South Africa’s Caster Semenya brushes off doubters to win 800m gold in Rio as controversy murmurs on
Controversial runner produces devastating sprint finish to claim Olympic crown, four years after being denied by Russian dope cheat Mariya Savinova
Controversial South African runner Caster Semenya produced a devastating sprint finish to claim the Olympic 800-metre crown, four years after being denied gold by Russian dope cheat Mariya Savinova.
The 25-year-old 2012 silver medallist turned on the gas with 150m to go, crossing the line more than 1.20 seconds clear in one minute, 55.28 seconds at the Olympic Stadium.
Francine Niyonsaba of Burundi took silver in 1:56.49 with Kenya’s Margaret Wambui claiming bronze in 1:56.89.
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“I used to be a sprinter, I ran the 100m, 200m in high school,” Semenya said of her finish.
“It was just a fantastic race. Obviously, there can only be one winner and it turned out good for me. It wasn’t about running fast, it was about running a good race.”
Semenya has been at the centre of a raging controversy in recent years because of her naturally occurring condition, hyperandrogenism, which causes elevated testosterone levels.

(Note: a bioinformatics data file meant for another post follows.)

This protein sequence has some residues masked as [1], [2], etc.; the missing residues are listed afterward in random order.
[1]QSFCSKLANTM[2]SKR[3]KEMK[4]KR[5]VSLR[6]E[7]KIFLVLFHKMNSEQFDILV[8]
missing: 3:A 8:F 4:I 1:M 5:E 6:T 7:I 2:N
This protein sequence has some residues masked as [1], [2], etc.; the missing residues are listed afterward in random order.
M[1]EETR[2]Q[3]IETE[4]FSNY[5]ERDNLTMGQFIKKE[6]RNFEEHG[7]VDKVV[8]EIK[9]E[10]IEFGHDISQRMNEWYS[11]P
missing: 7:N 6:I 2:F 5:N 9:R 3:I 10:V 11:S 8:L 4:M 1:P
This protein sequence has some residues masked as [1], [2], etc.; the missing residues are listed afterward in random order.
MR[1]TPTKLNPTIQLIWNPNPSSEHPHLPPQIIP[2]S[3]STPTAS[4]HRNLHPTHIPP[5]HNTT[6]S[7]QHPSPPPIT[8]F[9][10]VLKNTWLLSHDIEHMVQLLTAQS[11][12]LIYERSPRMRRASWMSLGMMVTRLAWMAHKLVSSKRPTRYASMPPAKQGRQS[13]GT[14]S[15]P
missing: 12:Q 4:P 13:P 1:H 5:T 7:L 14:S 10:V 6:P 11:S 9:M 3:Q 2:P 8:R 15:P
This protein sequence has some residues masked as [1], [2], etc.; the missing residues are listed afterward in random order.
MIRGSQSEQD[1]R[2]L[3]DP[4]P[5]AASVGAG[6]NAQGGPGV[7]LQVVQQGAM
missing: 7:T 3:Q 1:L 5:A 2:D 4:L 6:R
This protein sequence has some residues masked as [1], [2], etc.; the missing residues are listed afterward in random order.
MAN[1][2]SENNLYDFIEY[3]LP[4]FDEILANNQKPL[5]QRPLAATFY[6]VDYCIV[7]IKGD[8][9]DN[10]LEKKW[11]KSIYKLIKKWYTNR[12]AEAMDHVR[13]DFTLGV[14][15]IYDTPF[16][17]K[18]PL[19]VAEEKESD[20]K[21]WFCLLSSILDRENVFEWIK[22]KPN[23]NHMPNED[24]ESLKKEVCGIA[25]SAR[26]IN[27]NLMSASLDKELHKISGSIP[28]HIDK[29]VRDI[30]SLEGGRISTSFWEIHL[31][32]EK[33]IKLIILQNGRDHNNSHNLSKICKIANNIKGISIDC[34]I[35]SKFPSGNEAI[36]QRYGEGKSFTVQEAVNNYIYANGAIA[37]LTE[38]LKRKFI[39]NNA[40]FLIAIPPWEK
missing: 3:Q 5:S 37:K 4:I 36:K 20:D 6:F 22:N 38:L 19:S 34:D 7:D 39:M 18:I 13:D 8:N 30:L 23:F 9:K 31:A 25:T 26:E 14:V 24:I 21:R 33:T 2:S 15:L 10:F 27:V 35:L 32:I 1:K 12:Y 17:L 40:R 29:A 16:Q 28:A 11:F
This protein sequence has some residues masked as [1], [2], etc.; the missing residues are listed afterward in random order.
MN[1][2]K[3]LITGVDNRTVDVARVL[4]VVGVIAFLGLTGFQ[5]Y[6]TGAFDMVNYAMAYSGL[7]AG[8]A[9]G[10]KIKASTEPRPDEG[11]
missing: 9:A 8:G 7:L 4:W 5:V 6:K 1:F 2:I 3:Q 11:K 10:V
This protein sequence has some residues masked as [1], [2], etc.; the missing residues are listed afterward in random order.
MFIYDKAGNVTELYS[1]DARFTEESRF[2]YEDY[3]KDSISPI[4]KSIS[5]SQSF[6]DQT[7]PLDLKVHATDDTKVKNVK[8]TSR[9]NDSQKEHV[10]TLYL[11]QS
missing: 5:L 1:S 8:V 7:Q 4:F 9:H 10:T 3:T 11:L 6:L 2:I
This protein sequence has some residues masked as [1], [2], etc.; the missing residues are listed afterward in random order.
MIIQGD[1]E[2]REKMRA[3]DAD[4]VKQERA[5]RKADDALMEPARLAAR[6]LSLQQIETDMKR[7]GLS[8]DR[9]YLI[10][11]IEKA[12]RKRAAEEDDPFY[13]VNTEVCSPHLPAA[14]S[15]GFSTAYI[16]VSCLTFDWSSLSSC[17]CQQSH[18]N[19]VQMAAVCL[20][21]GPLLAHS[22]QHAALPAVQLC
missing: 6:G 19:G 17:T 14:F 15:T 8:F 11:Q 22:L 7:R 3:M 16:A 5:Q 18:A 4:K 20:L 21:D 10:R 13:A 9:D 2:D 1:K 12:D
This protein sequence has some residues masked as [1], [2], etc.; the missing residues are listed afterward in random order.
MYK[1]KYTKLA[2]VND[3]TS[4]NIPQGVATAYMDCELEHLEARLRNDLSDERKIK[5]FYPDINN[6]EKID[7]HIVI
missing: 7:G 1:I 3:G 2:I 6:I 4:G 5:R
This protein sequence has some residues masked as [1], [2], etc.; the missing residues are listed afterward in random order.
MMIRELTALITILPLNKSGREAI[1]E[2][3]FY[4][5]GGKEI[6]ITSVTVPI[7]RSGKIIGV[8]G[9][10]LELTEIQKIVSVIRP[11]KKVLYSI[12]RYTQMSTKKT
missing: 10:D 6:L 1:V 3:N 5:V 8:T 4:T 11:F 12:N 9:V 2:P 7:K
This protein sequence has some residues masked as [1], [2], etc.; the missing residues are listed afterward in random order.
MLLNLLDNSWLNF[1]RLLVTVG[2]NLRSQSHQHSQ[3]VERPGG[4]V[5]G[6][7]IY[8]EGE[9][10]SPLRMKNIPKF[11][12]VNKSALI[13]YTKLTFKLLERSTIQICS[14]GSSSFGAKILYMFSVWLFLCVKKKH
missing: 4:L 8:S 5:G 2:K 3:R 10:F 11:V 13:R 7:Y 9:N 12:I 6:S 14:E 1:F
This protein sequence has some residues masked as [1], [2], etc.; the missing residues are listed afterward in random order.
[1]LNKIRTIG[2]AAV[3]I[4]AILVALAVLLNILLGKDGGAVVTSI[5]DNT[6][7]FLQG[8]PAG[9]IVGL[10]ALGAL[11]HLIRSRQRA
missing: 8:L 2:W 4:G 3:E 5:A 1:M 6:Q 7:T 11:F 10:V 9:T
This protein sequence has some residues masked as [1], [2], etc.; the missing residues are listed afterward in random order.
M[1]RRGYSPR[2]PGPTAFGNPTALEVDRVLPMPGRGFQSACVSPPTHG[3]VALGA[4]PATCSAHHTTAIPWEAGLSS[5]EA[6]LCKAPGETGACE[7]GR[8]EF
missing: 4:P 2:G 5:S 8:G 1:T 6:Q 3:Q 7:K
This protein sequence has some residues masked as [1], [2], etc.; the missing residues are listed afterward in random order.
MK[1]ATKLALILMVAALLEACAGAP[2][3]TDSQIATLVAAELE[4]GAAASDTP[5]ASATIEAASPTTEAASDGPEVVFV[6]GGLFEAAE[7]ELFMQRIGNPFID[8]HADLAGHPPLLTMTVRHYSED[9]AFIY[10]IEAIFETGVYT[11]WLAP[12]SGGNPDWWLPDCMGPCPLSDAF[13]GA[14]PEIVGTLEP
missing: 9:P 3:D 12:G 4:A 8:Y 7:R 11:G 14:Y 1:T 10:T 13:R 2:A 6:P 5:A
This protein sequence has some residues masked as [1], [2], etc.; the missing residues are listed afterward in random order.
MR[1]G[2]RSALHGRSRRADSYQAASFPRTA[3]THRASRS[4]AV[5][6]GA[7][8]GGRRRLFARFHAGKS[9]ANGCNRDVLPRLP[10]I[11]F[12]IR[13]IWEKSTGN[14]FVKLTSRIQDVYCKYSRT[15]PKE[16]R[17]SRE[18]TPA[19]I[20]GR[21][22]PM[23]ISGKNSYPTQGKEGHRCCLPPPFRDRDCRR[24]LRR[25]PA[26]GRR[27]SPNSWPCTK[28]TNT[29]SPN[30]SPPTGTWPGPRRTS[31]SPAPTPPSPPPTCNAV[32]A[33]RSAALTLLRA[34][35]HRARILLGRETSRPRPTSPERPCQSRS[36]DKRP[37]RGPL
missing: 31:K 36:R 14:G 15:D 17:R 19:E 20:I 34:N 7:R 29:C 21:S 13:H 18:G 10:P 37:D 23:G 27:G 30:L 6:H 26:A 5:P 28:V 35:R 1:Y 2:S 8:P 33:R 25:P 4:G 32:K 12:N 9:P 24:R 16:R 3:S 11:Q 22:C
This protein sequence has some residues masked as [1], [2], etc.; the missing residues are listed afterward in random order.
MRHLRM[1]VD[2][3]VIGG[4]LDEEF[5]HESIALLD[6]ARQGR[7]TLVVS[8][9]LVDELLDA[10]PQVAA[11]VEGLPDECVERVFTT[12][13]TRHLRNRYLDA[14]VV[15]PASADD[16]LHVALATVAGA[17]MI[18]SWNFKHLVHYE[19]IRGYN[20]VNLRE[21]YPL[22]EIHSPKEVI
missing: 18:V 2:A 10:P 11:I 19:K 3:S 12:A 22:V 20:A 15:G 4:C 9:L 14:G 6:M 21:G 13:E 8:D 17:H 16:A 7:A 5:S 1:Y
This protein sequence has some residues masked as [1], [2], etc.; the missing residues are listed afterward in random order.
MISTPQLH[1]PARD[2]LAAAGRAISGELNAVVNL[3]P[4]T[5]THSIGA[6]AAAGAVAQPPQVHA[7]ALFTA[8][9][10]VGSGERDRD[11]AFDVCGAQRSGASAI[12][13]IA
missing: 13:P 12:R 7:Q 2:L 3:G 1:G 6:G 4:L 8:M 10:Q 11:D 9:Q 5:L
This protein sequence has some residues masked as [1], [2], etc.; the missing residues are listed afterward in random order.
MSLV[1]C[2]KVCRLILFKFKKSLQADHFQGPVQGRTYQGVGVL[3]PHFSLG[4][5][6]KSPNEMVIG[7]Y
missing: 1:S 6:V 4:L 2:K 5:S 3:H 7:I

Rival runners have said they want authorities to revisit rules that limit the amount of testosterone allowed in competitors.
Partially in response to those rumblings, world athletics chiefs implemented restrictions on testosterone levels in 2011.
Following the introduction of those rules, Semenya’s times slipped, with many assuming she was taking medication to keep her testosterone levels within acceptable limits.
She was still good enough to take silver behind Savinova in London however. The Russian is facing a lifetime ban from the sport after evidence implicating her in doping.
And when the Court of Arbitration for Sport ruled the International Association of Athletics Federations (IAAF) restrictions illegal, Semenya was free to compete in her natural state.
Hours before Saturday’s final, IAAF chief Sebastian Coe indicated the world body would seek to revisit the issue in future.
Semenya however would not be drawn on the issue.
“Tonight is all about performances,” she said. “We’re not here to talk about the IAAF. We’re not here to talk about speculations.
“We’re here to talk about the 800m that we ran today.”
Semenya never looked in trouble in Saturday’s final, biding her time after a 57.59 opening lap.
Niyonsaba hit the front with around 300m to go but Semenya was always within striking distance.
With 150m left she made her move, calmly accelerating clear to take the lead as the race for silver and bronze unfolded behind her.
Canada’s Melissa Bishop dug deep in the home stretch but was just pipped for bronze by Wambui.